Intercultural pastor nominated for the second vice-president of the BGCT


Nebiye Kelile, pastor of Pathway Church and Orchard Hills Baptist Church in Garland, will be named second vice president of the Texas Baptist General Convention.

The Ethiopian Evangelical Baptist Church is the sponsor of Pathway, a BGCT-supported start-up church aimed at reaching Millennials and Gen Z, and is also the host site for Orchard Hills.

Ryan Jespersen, executive director of the Dallas Baptist Association, has announced his intention to nominate Kelile.

“We have said many times that we need men to come together and lead traditional churches as well as start new works. Pastor Neb does both at the same time by being the pastor of Pathway Church and Orchard Hills Baptist Church. I believe this unique role gives Neb the ability to lead the Baptist life well, ”Jespersen said.

“I am grateful for his abilities as a speaker, as a leader and as a person who works hard to bring people together. He strives both to give an existing church the capacity to leave a great legacy and to begin a new work, which is so necessary in Baptist life.

Nebiye Kelile

Kelile, who was born in Ethiopia, grew up in California after his family moved there when he was 2 years old. He served 16 years as a preacher and pastor. He helped an immigrant church in Sacramento, California develop a ministry in English to reach and train the rising generation.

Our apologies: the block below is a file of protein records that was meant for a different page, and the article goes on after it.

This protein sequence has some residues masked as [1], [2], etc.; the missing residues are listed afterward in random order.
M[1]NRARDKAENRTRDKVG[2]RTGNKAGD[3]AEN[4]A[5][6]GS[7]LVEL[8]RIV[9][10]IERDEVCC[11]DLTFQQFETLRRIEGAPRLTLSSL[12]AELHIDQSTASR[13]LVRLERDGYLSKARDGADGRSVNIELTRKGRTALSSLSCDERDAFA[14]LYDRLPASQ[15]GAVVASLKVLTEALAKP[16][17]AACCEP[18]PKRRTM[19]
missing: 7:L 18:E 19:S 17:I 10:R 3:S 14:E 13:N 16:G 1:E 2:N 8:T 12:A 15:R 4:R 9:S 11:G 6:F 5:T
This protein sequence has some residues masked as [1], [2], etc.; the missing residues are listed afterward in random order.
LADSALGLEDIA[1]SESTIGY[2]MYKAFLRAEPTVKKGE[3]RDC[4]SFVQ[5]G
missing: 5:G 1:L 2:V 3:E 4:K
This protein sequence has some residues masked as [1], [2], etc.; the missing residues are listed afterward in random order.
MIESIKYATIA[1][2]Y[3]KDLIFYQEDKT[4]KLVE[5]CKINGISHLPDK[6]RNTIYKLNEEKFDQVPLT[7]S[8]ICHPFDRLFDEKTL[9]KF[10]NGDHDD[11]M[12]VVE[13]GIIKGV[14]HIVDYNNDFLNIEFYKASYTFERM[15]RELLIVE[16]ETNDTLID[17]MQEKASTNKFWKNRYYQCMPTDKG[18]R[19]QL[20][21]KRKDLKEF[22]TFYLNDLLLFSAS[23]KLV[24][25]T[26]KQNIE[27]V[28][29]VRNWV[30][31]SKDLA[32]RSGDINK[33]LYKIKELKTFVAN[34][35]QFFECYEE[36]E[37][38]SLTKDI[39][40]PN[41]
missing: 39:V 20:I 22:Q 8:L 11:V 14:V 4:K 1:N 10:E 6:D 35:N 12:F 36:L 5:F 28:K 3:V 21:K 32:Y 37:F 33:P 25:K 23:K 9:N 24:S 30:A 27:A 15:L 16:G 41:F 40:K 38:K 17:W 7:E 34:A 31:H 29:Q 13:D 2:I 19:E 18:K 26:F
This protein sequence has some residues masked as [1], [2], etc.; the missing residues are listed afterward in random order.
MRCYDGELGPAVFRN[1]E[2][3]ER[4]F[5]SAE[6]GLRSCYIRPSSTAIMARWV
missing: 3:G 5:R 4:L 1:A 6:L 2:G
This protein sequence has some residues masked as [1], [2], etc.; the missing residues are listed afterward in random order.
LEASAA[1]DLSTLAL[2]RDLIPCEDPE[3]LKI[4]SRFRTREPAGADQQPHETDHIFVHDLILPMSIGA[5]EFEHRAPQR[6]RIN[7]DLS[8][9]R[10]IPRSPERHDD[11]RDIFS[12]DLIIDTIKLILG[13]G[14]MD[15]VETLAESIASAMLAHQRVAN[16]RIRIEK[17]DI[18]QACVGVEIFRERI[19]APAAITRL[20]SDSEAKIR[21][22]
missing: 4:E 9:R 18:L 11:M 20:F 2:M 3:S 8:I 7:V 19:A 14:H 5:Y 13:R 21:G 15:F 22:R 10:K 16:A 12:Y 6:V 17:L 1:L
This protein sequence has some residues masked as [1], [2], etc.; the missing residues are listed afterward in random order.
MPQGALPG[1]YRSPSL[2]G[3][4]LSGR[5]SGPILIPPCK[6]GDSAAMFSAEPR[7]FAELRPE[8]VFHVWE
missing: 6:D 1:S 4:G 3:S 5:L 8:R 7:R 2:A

When leaders of the Evangelical Ethiopian Baptist Church heard about Kelile and her work through a network of churches dedicated to reaching Ethiopian immigrants in the United States, they invited her to settle in the Dallas area to launch Pathway Church.

Pathway not only reaches English speakers with family ties to Ethiopia and Eritrea, but has also attracted young couples from other backgrounds, many of whom were not yet ecclesiastical.

As the pastor of Orchard Hills Baptist Church, Kelile primarily cares for the elderly who are longtime members of the church whose building now occupies the Ethiopian Evangelical Baptist Church.

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“If we are to bring generations together and reach more people for Christ, I believe Pastor Neb Kelile will be a strong voice in the room to help work towards this task,” Jespersen said.

If elected, Kelile said, he would be “honored to serve and contribute to the mission of the Texas Baptists beyond what I am already capable of doing as a pastor and church leader.”

“We need to be known for what we are for instead of just what we are against. We are for the gospel, ”he said.

Kelile noted that this period in the life of the Texas Baptists parallels in many ways her own “personal journey” in ministry.

“I believe in prioritizing strengthening established churches and starting new healthy churches,” he said.

Due to his background, Kelile said he also felt comfortable among various ethnic groups, as well as in majority culture contexts.

As a next generation leader working with Generation Y and Generation Z, Kelile wants to help Texas Baptists meet the challenge of “learning to train the next generation of Christians, for whom there is no social capital to be gained by identifying as a Christian. or join a church.

Kelile and his wife Hiwot have four children: Lydia, Daniel, Haset and Zaema.

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